I am holding a dying dog

I am holding a dying dog | Zocalo Public Square • Arizona State University • Smithsonian

Courtesy of Stephen Rahn/Flickr (public domain).


because no one else will. His eyes
are white and cracked like the moon,
    little crescents. And when I set
him down, he runs, not knowing
where he’s going. He hits the wall,
    then the chair. On his back his legs
keep moving, going nowhere. I wonder
if that’s what death is like; all you see
    is a crescent moon, a crack of light
that you keep running into. I know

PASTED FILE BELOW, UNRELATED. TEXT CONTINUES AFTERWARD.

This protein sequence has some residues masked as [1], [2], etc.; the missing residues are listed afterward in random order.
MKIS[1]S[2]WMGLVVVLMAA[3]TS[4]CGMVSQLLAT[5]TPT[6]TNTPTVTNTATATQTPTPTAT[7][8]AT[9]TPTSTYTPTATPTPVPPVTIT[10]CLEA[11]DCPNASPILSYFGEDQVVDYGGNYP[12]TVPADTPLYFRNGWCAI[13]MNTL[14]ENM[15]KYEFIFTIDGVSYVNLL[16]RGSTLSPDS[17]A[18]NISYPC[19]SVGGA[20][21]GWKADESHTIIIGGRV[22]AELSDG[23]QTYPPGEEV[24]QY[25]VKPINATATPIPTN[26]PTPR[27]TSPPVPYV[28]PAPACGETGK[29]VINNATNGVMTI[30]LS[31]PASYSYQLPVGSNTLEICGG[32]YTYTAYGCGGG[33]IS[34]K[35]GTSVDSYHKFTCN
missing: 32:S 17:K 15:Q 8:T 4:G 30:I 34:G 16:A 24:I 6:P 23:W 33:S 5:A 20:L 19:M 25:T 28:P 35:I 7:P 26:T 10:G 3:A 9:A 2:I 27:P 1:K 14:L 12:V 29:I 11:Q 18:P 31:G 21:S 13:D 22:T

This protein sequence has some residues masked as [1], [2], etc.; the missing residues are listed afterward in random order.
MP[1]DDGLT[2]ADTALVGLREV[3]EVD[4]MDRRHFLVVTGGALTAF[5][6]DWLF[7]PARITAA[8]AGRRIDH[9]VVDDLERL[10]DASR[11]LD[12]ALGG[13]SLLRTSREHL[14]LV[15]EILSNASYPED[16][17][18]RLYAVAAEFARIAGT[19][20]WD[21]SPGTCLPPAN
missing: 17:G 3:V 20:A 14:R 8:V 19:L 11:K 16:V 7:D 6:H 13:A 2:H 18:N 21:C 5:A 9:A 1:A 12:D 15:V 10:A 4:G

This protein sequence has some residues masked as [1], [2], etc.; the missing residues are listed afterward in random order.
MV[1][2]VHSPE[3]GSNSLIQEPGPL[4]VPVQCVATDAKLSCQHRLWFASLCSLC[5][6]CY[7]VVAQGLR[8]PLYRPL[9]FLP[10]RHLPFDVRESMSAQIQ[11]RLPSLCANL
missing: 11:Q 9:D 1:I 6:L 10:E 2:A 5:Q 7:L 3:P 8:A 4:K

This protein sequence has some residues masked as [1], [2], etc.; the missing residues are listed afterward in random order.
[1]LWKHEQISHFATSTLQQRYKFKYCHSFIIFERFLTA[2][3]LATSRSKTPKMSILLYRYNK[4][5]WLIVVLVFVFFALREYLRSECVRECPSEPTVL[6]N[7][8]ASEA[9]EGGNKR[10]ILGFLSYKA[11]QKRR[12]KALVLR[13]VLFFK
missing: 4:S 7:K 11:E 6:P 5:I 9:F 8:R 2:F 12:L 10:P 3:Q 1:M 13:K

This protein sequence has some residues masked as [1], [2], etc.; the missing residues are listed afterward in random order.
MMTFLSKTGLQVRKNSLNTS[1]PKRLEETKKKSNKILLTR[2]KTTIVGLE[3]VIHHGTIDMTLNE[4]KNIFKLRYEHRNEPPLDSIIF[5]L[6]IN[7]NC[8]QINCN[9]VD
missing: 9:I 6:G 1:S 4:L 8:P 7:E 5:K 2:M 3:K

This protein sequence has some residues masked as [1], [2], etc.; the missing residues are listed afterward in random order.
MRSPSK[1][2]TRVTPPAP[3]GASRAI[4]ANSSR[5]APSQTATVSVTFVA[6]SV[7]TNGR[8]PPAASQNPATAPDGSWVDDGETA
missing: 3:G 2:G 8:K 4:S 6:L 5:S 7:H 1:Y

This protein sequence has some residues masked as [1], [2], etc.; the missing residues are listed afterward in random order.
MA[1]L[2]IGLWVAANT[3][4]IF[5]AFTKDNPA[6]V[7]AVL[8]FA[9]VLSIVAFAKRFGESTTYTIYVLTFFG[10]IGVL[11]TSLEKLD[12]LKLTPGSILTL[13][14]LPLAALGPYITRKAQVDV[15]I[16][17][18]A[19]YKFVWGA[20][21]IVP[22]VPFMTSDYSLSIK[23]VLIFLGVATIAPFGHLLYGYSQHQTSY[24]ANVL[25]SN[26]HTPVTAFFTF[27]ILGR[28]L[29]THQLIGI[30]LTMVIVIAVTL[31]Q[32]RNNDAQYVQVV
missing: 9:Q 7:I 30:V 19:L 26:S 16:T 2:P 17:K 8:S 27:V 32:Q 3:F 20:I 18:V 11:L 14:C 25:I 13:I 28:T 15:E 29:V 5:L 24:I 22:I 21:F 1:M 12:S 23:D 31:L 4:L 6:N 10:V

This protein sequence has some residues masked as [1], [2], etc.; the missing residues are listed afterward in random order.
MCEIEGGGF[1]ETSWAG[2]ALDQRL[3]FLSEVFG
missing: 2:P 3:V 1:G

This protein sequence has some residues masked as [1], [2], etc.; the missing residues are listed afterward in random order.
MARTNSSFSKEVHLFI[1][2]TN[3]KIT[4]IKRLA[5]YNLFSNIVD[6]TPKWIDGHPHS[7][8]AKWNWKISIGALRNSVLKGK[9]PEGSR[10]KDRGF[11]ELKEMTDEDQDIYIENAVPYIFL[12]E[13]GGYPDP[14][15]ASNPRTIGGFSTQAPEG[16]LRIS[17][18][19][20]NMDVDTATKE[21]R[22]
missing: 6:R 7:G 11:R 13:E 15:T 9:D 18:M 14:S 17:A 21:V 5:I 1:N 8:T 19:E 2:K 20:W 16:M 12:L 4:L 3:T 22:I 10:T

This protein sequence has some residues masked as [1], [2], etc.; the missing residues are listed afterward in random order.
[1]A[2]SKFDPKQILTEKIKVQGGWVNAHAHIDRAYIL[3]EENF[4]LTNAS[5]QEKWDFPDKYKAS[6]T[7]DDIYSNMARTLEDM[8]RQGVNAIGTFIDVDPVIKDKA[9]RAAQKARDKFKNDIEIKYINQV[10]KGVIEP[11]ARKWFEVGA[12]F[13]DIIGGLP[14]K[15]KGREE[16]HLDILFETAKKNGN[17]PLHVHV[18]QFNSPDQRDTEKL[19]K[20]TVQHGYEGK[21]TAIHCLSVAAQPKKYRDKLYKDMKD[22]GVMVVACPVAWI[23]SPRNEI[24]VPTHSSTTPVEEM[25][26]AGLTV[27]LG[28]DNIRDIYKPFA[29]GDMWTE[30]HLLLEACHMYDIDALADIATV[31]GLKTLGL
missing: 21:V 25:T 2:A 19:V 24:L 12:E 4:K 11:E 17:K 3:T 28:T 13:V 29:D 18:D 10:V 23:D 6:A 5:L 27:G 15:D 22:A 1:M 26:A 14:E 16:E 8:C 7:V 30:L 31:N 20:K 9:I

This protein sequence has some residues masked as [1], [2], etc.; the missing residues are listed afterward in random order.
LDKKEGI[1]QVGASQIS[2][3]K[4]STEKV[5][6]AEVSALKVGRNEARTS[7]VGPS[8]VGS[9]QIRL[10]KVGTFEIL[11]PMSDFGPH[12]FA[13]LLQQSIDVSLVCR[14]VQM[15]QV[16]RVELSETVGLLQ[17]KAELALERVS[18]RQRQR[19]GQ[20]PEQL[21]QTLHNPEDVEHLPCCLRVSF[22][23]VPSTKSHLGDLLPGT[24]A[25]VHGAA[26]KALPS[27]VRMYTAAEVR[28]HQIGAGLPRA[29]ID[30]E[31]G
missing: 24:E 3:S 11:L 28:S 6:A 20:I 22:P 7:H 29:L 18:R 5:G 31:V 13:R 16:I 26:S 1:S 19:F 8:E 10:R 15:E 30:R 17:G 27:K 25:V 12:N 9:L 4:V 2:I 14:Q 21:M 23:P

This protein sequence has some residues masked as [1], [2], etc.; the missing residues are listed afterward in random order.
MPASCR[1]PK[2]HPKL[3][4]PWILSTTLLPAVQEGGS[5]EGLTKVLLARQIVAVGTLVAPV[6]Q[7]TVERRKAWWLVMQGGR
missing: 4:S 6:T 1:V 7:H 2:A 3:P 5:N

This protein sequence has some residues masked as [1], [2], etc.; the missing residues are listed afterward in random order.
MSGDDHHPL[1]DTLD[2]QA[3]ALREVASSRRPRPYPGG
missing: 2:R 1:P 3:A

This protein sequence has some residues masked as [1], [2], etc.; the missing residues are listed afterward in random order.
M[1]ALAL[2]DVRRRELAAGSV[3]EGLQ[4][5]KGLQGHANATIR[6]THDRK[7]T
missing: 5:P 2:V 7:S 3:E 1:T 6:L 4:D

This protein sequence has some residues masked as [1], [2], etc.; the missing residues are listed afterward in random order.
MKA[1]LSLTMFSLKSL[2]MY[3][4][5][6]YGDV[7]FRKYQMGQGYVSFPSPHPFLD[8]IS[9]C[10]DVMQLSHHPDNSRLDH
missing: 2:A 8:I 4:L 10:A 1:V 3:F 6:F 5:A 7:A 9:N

my dad is dying. I can feel it coming
    like a chill, or the way you know
what will happen when you mix red
and blue—a dark crack of pigment
    that only gets larger. I dream
of these colors, the lights reflect
to purple on my dad’s airstream trailer.
    In my dream, he’s dead—meth pipe
cracked to a crescent moon. Someone
assumes he doesn’t have a daughter.
    Then, a crack in the Earth for him
to go into. When I wake I find the moon
outside my own window and I phone him—
    I want to make sure he sees it too.

Hannah Schultz is a poet from Southern California, and currently resides in San Francisco. She is the recipient of Poet’s Billow’s 2021 Atlantis Award. Her work is published or forthcoming in Slipstream, Cultural Daily, Neon Door, Anti-Heroin Chic, and Trampoline.
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